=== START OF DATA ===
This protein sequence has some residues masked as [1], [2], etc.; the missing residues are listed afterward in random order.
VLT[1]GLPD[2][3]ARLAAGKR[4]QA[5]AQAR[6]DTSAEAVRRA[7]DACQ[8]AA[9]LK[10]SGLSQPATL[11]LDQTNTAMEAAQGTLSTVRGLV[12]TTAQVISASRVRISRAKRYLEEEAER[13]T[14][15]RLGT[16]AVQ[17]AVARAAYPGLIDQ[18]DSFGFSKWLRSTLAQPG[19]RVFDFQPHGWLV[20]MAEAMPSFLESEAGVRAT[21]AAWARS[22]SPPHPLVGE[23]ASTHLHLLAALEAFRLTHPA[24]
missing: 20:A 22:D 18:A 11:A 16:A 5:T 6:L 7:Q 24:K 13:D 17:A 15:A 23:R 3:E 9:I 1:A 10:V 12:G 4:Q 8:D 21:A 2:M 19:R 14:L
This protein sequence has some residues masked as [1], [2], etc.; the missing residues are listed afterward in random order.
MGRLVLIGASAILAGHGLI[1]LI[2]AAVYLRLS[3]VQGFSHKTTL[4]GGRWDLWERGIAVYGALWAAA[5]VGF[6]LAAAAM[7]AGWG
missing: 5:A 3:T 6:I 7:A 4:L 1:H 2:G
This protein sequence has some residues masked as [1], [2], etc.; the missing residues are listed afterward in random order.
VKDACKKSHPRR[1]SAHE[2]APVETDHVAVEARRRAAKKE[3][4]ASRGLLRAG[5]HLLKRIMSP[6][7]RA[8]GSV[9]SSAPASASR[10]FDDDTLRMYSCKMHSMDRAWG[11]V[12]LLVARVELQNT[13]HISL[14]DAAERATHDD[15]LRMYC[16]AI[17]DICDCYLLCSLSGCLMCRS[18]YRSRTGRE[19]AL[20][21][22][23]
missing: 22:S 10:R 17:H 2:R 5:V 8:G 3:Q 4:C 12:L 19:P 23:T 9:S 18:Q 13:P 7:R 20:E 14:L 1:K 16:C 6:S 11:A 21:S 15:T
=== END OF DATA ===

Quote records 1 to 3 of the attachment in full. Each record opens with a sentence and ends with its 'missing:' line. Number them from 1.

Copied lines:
This protein sequence has some residues masked as [1], [2], etc.; the missing residues are listed afterward in random order.
VLT[1]GLPD[2][3]ARLAAGKR[4]QA[5]AQAR[6]DTSAEAVRRA[7]DACQ[8]AA[9]LK[10]SGLSQPATL[11]LDQTNTAMEAAQGTLSTVRGLV[12]TTAQVISASRVRISRAKRYLEEEAER[13]T[14][15]RLGT[16]AVQ[17]AVARAAYPGLIDQ[18]DSFGFSKWLRSTLAQPG[19]RVFDFQPHGWLV[20]MAEAMPSFLESEAGVRAT[21]AAWARS[22]SPPHPLVGE[23]ASTHLHLLAALEAFRLTHPA[24]
missing: 20:A 22:D 18:A 11:A 16:A 5:T 6:L 7:Q 24:K 13:D 17:A 15:A 23:R 3:E 9:I 1:A 10:V 12:G 4:Q 8:D 21:A 2:M 19:R 14:L
This protein sequence has some residues masked as [1], [2], etc.; the missing residues are listed afterward in random order.
MGRLVLIGASAILAGHGLI[1]LI[2]AAVYLRLS[3]VQGFSHKTTL[4]GGRWDLWERGIAVYGALWAAA[5]VGF[6]LAAAAM[7]AGWG
missing: 5:A 3:T 6:I 7:A 4:L 1:H 2:G
This protein sequence has some residues masked as [1], [2], etc.; the missing residues are listed afterward in random order.
VKDACKKSHPRR[1]SAHE[2]APVETDHVAVEARRRAAKKE[3][4]ASRGLLRAG[5]HLLKRIMSP[6][7]RA[8]GSV[9]SSAPASASR[10]FDDDTLRMYSCKMHSMDRAWG[11]V[12]LLVARVELQNT[13]HISL[14]DAAERATHDD[15]LRMYC[16]AI[17]DICDCYLLCSLSGCLMCRS[18]YRSRTGRE[19]AL[20][21][22][23]
missing: 22:S 10:R 17:H 2:R 5:V 8:G 3:Q 4:C 12:L 19:P 23:T 9:S 18:Q 13:P 7:R 20:E 14:L 1:K 16:C 6:S 11:A 21:S 15:T